# Page:Über die Möglichkeit einer elektromagnetischen Begründung der Mechanik.djvu/8

Naturally, the energy ${\displaystyle {\mathfrak {E}}}$ of the resting ellipsoid, may not contain the velocity ${\displaystyle v}$.

Thus, since ${\displaystyle e}$ is invariable, ${\displaystyle a}$ is variable:

 ${\displaystyle 2a={\frac {e^{2}\arcsin Av{\sqrt {1-A^{2}v^{2}}}}{Av{\mathfrak {E}}}},}$ ${\displaystyle E={\mathfrak {E}}{\frac {Av\left(1+{\frac {1}{2}}A^{2}v^{2}\right)}{{\sqrt {1-A^{2}v^{2}}}\arcsin Av}}}$

or by series expansion

 (7) ${\displaystyle E={\mathfrak {E}}\left(1+{\frac {2}{3}}A^{2}v^{2}+{\frac {16}{45}}A^{4}v^{4}\dots \right).}$

The energy increase caused by motion, is thus in first approximation

${\displaystyle {\frac {2}{3}}{\mathfrak {E}}A^{2}v^{2}={\frac {m}{2}}v^{2},}$

thus the inertial mass ${\displaystyle m={\tfrac {4}{3}}{\mathfrak {E}}A^{2}}$.

By that, the mass defined by inertia would only be constant at small velocities, and would increase with increasing velocity. Since inertia as well as gravitation emerging from the body, is proportional to the number of quanta composing the body, it follows, that the mass defined by inertia must be proportional to the one specified by gravitation. If a body with mass ${\displaystyle m={\tfrac {4}{3}}{\mathfrak {E}}A^{2}}$, is attracted by a body of mass ${\displaystyle M}$ up to a distance of ${\displaystyle r}$, then the electromagnetic energy store of gravitation is diminished by the amount ${\displaystyle \epsilon {\tfrac {4}{3}}{\mathfrak {E}}A^{2}M/r}$, where ${\displaystyle \epsilon }$ denotes the gravitational constant.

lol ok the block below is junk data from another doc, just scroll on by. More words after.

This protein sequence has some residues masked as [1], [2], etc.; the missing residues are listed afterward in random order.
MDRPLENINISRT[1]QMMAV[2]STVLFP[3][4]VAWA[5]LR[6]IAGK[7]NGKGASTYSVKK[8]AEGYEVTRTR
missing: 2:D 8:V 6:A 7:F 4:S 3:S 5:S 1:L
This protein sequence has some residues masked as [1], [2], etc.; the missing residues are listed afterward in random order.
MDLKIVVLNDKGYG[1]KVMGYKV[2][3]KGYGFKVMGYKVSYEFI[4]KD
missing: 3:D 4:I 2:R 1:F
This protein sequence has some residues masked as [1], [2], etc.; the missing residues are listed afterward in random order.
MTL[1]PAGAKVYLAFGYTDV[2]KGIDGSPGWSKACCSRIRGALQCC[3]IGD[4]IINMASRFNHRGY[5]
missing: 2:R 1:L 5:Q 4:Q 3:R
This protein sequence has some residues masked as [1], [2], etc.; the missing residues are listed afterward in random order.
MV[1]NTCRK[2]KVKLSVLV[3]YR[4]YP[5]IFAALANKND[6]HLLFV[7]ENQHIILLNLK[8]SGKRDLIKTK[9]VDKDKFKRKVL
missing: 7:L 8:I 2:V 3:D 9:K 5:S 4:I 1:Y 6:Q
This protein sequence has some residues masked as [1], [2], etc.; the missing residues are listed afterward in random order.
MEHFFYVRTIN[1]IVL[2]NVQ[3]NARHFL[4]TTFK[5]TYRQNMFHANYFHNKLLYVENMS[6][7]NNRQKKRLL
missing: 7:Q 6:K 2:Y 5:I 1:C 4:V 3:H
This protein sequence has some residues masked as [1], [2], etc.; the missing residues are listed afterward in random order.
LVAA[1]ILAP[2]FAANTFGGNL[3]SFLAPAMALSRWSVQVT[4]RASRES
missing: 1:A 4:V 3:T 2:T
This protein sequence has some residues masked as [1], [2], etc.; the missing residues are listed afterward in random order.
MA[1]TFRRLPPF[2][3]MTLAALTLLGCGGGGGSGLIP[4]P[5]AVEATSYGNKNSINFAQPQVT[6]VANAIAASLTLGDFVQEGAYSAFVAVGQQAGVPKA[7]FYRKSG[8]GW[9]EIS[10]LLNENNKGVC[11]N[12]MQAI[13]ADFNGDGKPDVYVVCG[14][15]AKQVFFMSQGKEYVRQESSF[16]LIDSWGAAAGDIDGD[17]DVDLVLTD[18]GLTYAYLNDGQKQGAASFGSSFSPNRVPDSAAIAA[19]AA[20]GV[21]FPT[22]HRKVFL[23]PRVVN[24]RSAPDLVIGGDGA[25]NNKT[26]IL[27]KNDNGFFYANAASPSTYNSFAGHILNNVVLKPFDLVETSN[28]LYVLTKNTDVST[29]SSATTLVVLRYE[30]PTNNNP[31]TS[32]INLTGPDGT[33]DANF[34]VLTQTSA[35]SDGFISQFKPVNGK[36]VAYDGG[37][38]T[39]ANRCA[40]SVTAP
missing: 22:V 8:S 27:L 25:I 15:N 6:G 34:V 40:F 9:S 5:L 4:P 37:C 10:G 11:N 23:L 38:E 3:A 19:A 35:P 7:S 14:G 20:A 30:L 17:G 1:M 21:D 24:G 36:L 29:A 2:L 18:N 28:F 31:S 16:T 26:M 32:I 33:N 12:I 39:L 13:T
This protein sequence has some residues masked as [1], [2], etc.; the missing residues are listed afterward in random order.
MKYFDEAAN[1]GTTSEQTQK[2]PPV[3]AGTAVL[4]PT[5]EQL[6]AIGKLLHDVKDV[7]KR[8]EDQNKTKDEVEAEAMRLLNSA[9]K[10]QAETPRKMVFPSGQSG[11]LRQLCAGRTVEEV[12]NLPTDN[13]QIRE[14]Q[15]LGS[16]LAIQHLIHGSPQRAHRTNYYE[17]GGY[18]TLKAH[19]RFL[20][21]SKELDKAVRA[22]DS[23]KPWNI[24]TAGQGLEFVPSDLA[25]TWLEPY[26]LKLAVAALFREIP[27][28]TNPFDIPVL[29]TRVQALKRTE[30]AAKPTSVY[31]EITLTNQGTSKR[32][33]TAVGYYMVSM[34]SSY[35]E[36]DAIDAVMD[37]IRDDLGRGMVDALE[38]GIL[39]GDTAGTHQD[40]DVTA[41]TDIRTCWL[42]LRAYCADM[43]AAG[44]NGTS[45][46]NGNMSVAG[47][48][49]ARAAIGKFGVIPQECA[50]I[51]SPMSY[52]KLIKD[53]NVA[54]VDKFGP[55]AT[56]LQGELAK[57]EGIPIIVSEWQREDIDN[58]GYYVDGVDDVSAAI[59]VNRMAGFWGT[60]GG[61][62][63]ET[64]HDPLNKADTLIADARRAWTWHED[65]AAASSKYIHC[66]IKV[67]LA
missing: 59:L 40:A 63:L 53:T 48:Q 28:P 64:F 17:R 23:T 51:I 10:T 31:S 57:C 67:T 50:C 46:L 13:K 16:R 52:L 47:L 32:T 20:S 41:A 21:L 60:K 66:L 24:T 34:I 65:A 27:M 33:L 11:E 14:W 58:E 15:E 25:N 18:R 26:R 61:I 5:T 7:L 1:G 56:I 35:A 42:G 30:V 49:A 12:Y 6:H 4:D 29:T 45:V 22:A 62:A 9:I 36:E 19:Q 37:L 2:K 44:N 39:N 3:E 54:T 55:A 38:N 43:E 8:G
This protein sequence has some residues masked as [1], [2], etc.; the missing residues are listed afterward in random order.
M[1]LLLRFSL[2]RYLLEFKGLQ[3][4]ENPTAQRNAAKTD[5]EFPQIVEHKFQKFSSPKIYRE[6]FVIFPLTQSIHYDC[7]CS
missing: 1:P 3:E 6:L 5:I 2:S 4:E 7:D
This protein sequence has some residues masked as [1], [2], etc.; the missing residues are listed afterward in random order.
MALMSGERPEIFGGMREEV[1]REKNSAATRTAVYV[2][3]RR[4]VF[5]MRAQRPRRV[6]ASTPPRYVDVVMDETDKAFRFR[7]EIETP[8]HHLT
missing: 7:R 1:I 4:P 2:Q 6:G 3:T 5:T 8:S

This energy is transformed into kinetic energy to produce the velocity ${\displaystyle v}$. Thus we have

${\displaystyle {\frac {2}{3}}{\mathfrak {E}}A^{2}v^{2}\left(1+{\frac {8}{15}}A^{2}v^{2}\dots \right)=\epsilon {\frac {{\frac {4}{3}}{\mathfrak {E}}A^{2}M}{r}},}$

or, since ${\displaystyle v=dr/dt}$

 (8) ${\displaystyle {\frac {1}{2}}\left({\frac {dr}{dt}}\right)^{2}={\frac {\epsilon M}{r}}\left(1-{\frac {8}{15}}A^{2}\left({\frac {dr}{dt}}\right)^{2}\right).}$

Instead of it, we can write

 (9) ${\displaystyle {\frac {1}{2}}\left({\frac {dr}{dt}}\right)^{2}\left(1+{\frac {16}{15}}A^{2}{\frac {\epsilon M}{r}}\right)={\frac {\epsilon M}{r}}.}$